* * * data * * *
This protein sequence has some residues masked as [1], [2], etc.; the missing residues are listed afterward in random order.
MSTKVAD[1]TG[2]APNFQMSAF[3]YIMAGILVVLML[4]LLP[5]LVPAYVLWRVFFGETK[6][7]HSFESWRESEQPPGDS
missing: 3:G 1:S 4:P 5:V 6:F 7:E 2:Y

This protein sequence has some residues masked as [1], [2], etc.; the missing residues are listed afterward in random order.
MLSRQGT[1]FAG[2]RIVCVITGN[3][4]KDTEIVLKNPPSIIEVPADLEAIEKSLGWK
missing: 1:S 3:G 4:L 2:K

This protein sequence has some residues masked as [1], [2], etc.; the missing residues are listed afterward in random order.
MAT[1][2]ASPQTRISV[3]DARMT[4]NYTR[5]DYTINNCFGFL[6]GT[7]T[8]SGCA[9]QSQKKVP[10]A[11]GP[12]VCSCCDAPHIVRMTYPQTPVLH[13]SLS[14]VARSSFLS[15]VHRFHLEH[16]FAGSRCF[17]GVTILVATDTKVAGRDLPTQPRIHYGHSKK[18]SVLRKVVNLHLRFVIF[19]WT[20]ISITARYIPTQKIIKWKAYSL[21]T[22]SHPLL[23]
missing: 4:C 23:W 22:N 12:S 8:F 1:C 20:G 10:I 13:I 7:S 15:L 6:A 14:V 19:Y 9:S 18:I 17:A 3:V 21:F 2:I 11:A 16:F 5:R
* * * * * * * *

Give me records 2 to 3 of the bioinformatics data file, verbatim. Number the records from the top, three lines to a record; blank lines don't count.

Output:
This protein sequence has some residues masked as [1], [2], etc.; the missing residues are listed afterward in random order.
MLSRQGT[1]FAG[2]RIVCVITGN[3][4]KDTEIVLKNPPSIIEVPADLEAIEKSLGWK
missing: 1:S 3:G 4:L 2:K

This protein sequence has some residues masked as [1], [2], etc.; the missing residues are listed afterward in random order.
MAT[1][2]ASPQTRISV[3]DARMT[4]NYTR[5]DYTINNCFGFL[6]GT[7]T[8]SGCA[9]QSQKKVP[10]A[11]GP[12]VCSCCDAPHIVRMTYPQTPVLH[13]SLS[14]VARSSFLS[15]VHRFHLEH[16]FAGSRCF[17]GVTILVATDTKVAGRDLPTQPRIHYGHSKK[18]SVLRKVVNLHLRFVIF[19]WT[20]ISITARYIPTQKIIKWKAYSL[21]T[22]SHPLL[23]
missing: 4:C 23:W 22:N 12:S 8:F 1:C 20:G 10:I 13:I 7:S 15:L 6:A 14:V 19:Y 9:S 18:I 17:A 3:V 21:F 2:I 11:A 16:F 5:R